“Each painting is a journey of discovery. Influenced by the Impressionists, I love to explore layering and arranging colors into vibrant patterns of light and beauty that unfold onto the canvas and reflect the joy inherent in the world around us. Nature is the primary model I paint from. I’m attracted to the shapes formed by light and shadow, the mosaic of sun-dappled leaves, or the visual delight of a meadow of wildflowers seen from a mountainside trail. I seek to share the wonder of these experiences in my work and bring a piece of nature’s bounty indoors for all to enjoy.”

Introducing Artist No. 44 – Poppy Dully

Poppy Dully is a painter, printmaker, and book artist. She has a degree in design and cultural anthropology from UC Berkeley, a Masters in Public Health from UC Los Angeles, and for over 20 years she worked in fundraising and non profit management. “Since 2002, I have devoted myself to my art. I started with pastels on paper. With the guidance of talented mentors, I developed my drawing, painting and print making skills. I paint principally with oils on canvas or wood panels. I recently acquired a 24″x 36″ Ettan etching press for my studio. Book arts evolved out of my interest in printmaking and my love of books.”

“I just completed a major commission for Oregon Health Authority, Center for Health Statistics aka Vital Records, at the Oregon State Office Building in Portland. The CHS representative found me through Portland Open Studios in January. I replied to an inquiry, met with the project manager and staff and worked closely with them for the next five months on creating four works of art for the public lobby of their offices. The work includes three monotypes, a triptych called Life Cycles: Early Years, Middle Years, and Later Years and a 3’x5’ acrylic painting titled Passages of Time. All the work is installed in the 2nd floor lobby and available for public viewing.”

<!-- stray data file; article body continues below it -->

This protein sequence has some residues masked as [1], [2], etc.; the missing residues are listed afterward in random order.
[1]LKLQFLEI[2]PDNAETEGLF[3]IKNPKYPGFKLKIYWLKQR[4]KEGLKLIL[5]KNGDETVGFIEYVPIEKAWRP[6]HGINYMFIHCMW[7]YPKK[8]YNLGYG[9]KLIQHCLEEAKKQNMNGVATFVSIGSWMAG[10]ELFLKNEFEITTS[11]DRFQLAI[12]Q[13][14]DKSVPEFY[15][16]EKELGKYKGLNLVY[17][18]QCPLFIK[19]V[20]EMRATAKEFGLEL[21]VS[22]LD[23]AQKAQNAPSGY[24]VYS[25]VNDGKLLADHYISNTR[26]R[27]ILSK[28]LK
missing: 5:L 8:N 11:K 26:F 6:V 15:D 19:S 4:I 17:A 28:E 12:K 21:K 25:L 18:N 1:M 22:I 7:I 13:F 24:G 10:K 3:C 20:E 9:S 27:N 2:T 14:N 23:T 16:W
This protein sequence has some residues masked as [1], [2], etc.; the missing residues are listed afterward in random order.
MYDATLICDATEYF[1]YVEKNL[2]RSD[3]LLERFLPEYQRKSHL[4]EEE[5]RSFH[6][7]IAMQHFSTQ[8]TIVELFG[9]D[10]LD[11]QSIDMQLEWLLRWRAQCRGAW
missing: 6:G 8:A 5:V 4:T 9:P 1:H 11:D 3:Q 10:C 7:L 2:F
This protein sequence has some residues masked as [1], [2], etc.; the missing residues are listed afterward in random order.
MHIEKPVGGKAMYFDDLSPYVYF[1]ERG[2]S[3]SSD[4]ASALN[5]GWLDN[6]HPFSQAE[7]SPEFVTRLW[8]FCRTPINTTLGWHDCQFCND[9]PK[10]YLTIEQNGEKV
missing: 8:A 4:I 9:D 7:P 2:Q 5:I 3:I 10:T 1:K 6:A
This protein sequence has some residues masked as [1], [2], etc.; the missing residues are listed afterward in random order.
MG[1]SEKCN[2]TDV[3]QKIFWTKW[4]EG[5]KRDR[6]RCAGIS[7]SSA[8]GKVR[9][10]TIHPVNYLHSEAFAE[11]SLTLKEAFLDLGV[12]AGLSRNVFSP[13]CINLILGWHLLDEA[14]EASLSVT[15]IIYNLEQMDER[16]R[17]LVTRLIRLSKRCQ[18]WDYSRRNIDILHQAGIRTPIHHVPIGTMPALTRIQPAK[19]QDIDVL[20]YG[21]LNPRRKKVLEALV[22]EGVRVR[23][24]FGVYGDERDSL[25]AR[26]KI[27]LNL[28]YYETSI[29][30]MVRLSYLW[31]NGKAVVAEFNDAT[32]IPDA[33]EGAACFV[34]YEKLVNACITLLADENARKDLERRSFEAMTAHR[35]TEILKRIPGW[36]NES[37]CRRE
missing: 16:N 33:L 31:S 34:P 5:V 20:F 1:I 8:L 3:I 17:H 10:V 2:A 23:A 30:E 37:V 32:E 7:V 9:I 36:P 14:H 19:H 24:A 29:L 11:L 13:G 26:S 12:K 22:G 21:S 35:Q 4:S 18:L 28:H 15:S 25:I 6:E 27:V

As a printmaker, Poppy’s work begins with research to find books that she is interested in reading and that lend themselves to visual interpretations. “I research the books, related films, information on the author, and film history. I am particularly attracted to older films and those with dramatic cinematography. I print on the pages of the selected book, using monotypes that are created with oil based ink on Plexiglas panels. These monotypes can be printed up to two times, first the original run and the second, the ghost, so the edition (if there is one) is unique and one of a kind. The pages are then adhered to an accordion paper panel which can be pulled out to view the story through the printed page and the related imagery. The printed pages are attached to the original book covers.

the crucial job of artists is to find a way to release materials into the animated middle ground between subjects, and so initiate the difficult but joyful process of human connection.” poet Ann Lauterbach

For the Portland Open Studios fall tour, Poppy will set up a work table in the center of her studio for use by her visitors. “I provide instructions on simple books to construct and lots of materials to make these books unique and personalized. The guests can take their books home – all ages enjoy this participatory activity.”

Introducing Artist No. 36 – Susan Harrington

Susan Harrington grew up in a family that loved to create. With a father that was an engineer and a mother who was a self-taught artist, her developing years were spent in an environment that included all sorts of designing, building and making activities. She discovered her love of art in her teens in the field of ceramics and also worked in textiles, printmaking and drawing before she found her true love – painting.